You know, I am generally a live-and-let-live person. Seriously, who's to say what is right or wrong (aside from the usual baddies - murder, abuse, etc.). But recently I had a conversation with a woman - someone I know from a program that we are both in - not a friend per se, but still in all, someone whom I would like to see happy. She was telling me, in an ashamed/confessional way, that she is scheduled for "mommy makeover" - aka a tummy tuck - at the end of this month.
Now, she has gained quite a bit of weight over the last year and is probably 40-50 pounds overweight. But she is hyper-focusing on her lower abdomen and that lovely flap of extra skin and flab that a lot of us ended up with after having children...and gaining weight. Here's the thing: her upper stomach is big, as is her face and arms - I mean, that's what you look like when you are overweight! But she has fallen for the pitch of a local plastic surgeon who markets his "mommy makeovers" to these insecure mothers of young children. I am just sickened by her trust in this doctor - she honestly believes he has her best interest at heart! Come on - she can't just get a tummy tuck and look good - she will still be fat in other areas of her body! And the capper? When I asked her why she doesn't just try oh, I don't know, say dieting and exercise, her response was that she wants to look good NOW. Well, don't.we.all. When I pointed out that without changing her eating habits, she will regain the fat that the surgeon has removed, she said that she would change the way she eats after the surgery. Riiight. Sorry, but knowing how hard it is to make those changes, I don't buy that.
I'm just so frustrated by this - the woman, who is going for the "quick fix" and not bothering to look at the issues INSIDE that obviously need addressing, and the doctor, who runs the ads in our local newspaper and on TV, preying on the vulnerabilities of women, making them feel less than perfect because their bodies are not the same as before they had children.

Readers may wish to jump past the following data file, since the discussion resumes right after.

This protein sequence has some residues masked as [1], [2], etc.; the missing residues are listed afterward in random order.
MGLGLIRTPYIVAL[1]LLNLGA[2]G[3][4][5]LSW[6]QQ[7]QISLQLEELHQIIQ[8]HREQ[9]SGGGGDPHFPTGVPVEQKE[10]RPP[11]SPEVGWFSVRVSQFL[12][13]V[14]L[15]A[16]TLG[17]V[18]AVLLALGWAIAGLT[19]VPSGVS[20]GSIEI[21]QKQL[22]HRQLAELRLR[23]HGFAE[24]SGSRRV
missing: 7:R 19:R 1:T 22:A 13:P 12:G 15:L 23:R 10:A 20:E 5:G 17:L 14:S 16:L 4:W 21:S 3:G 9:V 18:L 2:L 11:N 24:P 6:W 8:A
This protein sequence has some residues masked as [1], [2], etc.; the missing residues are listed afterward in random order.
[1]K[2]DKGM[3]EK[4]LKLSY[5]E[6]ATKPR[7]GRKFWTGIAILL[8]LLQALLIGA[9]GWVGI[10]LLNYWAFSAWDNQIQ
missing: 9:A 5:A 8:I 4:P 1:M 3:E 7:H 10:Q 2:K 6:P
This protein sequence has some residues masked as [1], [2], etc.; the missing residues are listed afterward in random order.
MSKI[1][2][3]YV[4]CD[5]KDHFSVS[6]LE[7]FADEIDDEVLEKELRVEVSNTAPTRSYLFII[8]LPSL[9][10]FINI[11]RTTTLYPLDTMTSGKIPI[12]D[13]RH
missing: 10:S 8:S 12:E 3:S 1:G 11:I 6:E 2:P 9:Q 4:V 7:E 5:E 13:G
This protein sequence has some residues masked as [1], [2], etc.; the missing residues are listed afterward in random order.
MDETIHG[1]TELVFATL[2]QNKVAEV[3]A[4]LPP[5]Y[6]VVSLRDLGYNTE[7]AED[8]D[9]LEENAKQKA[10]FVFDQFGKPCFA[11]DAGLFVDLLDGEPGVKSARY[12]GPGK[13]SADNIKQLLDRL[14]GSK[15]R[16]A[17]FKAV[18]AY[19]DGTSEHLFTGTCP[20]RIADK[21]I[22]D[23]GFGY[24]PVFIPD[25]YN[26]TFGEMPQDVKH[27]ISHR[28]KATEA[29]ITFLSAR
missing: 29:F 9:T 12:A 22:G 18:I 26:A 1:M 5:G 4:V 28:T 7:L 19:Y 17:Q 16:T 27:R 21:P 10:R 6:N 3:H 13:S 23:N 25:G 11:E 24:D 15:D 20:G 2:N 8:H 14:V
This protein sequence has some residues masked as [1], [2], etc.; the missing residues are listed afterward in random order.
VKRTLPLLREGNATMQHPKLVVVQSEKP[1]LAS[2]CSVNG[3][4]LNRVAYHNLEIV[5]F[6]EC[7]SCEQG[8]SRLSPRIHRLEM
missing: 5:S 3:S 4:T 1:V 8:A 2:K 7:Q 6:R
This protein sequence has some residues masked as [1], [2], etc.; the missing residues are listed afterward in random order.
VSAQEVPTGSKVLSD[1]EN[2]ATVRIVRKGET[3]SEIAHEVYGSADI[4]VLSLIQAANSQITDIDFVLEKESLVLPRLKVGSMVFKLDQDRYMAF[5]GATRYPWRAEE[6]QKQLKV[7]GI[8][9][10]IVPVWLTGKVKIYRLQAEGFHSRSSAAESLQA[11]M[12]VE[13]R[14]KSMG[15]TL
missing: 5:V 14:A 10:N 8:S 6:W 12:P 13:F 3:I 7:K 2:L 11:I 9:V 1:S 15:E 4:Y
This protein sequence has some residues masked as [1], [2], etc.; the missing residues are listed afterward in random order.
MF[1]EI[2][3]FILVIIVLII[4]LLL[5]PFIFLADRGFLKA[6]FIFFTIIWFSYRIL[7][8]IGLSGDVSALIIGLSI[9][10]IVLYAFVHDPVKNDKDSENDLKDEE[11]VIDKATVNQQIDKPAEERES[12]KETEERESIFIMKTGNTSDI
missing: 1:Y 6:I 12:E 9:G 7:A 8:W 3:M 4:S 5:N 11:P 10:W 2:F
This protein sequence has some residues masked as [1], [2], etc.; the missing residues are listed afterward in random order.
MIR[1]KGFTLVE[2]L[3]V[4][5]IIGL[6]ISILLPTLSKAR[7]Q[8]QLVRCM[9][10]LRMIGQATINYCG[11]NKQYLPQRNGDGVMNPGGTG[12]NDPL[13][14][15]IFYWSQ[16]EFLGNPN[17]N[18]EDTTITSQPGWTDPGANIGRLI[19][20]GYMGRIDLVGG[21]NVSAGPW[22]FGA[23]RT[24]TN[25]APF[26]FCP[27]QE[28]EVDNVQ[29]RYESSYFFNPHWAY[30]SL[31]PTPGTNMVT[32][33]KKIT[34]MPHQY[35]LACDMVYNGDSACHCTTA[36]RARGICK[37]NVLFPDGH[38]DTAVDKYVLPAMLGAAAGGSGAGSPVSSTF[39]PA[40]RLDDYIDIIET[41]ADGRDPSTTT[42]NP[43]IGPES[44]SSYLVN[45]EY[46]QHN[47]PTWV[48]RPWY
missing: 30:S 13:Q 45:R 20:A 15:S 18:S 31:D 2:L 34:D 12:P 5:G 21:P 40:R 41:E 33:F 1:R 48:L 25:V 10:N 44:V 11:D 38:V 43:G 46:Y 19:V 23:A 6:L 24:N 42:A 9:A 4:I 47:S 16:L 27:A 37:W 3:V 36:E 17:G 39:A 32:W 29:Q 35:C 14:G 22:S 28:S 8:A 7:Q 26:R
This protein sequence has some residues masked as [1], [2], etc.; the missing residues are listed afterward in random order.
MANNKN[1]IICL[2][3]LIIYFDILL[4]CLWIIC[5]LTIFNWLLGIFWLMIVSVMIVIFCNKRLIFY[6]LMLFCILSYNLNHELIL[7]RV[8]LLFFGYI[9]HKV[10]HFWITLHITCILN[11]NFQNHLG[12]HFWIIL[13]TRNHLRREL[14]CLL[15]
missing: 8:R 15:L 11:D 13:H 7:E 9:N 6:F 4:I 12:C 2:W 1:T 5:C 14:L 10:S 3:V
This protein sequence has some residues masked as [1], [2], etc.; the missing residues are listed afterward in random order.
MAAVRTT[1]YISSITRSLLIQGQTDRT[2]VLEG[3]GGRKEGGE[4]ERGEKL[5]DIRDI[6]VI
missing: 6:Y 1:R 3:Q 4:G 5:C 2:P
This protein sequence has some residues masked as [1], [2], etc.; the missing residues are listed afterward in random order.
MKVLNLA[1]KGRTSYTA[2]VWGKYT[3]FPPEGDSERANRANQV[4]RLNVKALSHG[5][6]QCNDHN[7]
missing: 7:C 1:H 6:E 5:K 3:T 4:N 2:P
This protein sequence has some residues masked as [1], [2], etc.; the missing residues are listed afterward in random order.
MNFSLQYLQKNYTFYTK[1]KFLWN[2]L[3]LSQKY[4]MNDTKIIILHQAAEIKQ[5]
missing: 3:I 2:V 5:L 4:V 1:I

Body acceptance is a tricky thing. I mean, if we fully accepted our bodies as they were, probably most of us wouldn't have bothered to try and lose weight - we would have been happy with ourselves, fat and all. So being dissatisfied with our overweight selves and doing something about it is a good thing. As long as what you choose to do is reasonable and healthy. Now, this is coming from someone who, after losing more than 85 pounds, still has saggy baggy upper arms, jiggly thighs and a stomach that is far from flat. I have somewhere in the area of 35 pounds left to lose - and at this point I don't know if losing the rest of the weight will make a difference in my "trouble areas" - but am I willing to go under the knife to "fix" them? NO. You see, I have two shining examples of healthy women who are my inspiration - both Lynn and Lori have lost over 100 pounds, eat healthy, exercise regularly and look fan-freaking-tastic. The acceptance and love that these women have for their bodies is something that I aspire to - after all, it's the only one I have, and it's done all right by me for 46 years now.
I just wish that I could get this across to that woman.